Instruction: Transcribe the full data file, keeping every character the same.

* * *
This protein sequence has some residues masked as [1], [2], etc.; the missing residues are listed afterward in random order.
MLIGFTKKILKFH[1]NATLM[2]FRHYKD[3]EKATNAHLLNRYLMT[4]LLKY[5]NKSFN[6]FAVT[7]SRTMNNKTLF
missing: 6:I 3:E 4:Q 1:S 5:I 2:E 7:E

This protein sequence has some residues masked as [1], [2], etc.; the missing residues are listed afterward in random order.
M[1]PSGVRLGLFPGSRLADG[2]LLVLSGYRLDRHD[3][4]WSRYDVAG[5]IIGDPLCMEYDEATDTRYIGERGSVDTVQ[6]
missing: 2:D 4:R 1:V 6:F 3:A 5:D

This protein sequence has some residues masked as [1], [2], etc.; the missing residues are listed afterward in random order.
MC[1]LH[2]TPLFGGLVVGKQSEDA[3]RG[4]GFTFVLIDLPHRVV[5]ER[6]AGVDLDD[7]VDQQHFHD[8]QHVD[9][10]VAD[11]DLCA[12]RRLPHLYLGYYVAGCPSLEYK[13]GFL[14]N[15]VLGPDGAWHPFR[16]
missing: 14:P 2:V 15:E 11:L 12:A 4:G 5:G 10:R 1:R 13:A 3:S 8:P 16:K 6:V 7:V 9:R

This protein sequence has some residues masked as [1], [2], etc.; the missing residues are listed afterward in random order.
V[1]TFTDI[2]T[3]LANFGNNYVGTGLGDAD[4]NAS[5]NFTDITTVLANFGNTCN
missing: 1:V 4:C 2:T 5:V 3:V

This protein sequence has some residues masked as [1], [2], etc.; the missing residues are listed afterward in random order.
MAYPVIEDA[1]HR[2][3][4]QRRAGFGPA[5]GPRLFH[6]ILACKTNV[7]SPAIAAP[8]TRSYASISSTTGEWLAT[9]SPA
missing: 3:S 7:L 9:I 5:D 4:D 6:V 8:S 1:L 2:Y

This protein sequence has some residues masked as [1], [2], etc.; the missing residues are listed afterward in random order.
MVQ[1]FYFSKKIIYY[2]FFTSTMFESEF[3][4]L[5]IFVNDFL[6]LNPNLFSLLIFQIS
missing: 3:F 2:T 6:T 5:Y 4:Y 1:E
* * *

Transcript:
This protein sequence has some residues masked as [1], [2], etc.; the missing residues are listed afterward in random order.
MLIGFTKKILKFH[1]NATLM[2]FRHYKD[3]EKATNAHLLNRYLMT[4]LLKY[5]NKSFN[6]FAVT[7]SRTMNNKTLF
missing: 6:I 3:E 4:Q 1:S 5:I 2:E 7:E

This protein sequence has some residues masked as [1], [2], etc.; the missing residues are listed afterward in random order.
M[1]PSGVRLGLFPGSRLADG[2]LLVLSGYRLDRHD[3][4]WSRYDVAG[5]IIGDPLCMEYDEATDTRYIGERGSVDTVQ[6]
missing: 2:D 4:R 1:V 6:F 3:A 5:D

This protein sequence has some residues masked as [1], [2], etc.; the missing residues are listed afterward in random order.
MC[1]LH[2]TPLFGGLVVGKQSEDA[3]RG[4]GFTFVLIDLPHRVV[5]ER[6]AGVDLDD[7]VDQQHFHD[8]QHVD[9][10]VAD[11]DLCA[12]RRLPHLYLGYYVAGCPSLEYK[13]GFL[14]N[15]VLGPDGAWHPFR[16]
missing: 14:P 2:V 15:E 11:L 12:A 4:G 5:G 10:R 1:R 13:A 3:S 8:P 16:K 6:V 7:V 9:R

This protein sequence has some residues masked as [1], [2], etc.; the missing residues are listed afterward in random order.
V[1]TFTDI[2]T[3]LANFGNNYVGTGLGDAD[4]NAS[5]NFTDITTVLANFGNTCN
missing: 1:V 4:C 2:T 5:V 3:V

This protein sequence has some residues masked as [1], [2], etc.; the missing residues are listed afterward in random order.
MAYPVIEDA[1]HR[2][3][4]QRRAGFGPA[5]GPRLFH[6]ILACKTNV[7]SPAIAAP[8]TRSYASISSTTGEWLAT[9]SPA
missing: 3:S 7:L 9:I 5:D 4:D 6:V 8:S 1:L 2:Y

This protein sequence has some residues masked as [1], [2], etc.; the missing residues are listed afterward in random order.
MVQ[1]FYFSKKIIYY[2]FFTSTMFESEF[3][4]L[5]IFVNDFL[6]LNPNLFSLLIFQIS
missing: 3:F 2:T 6:T 5:Y 4:Y 1:E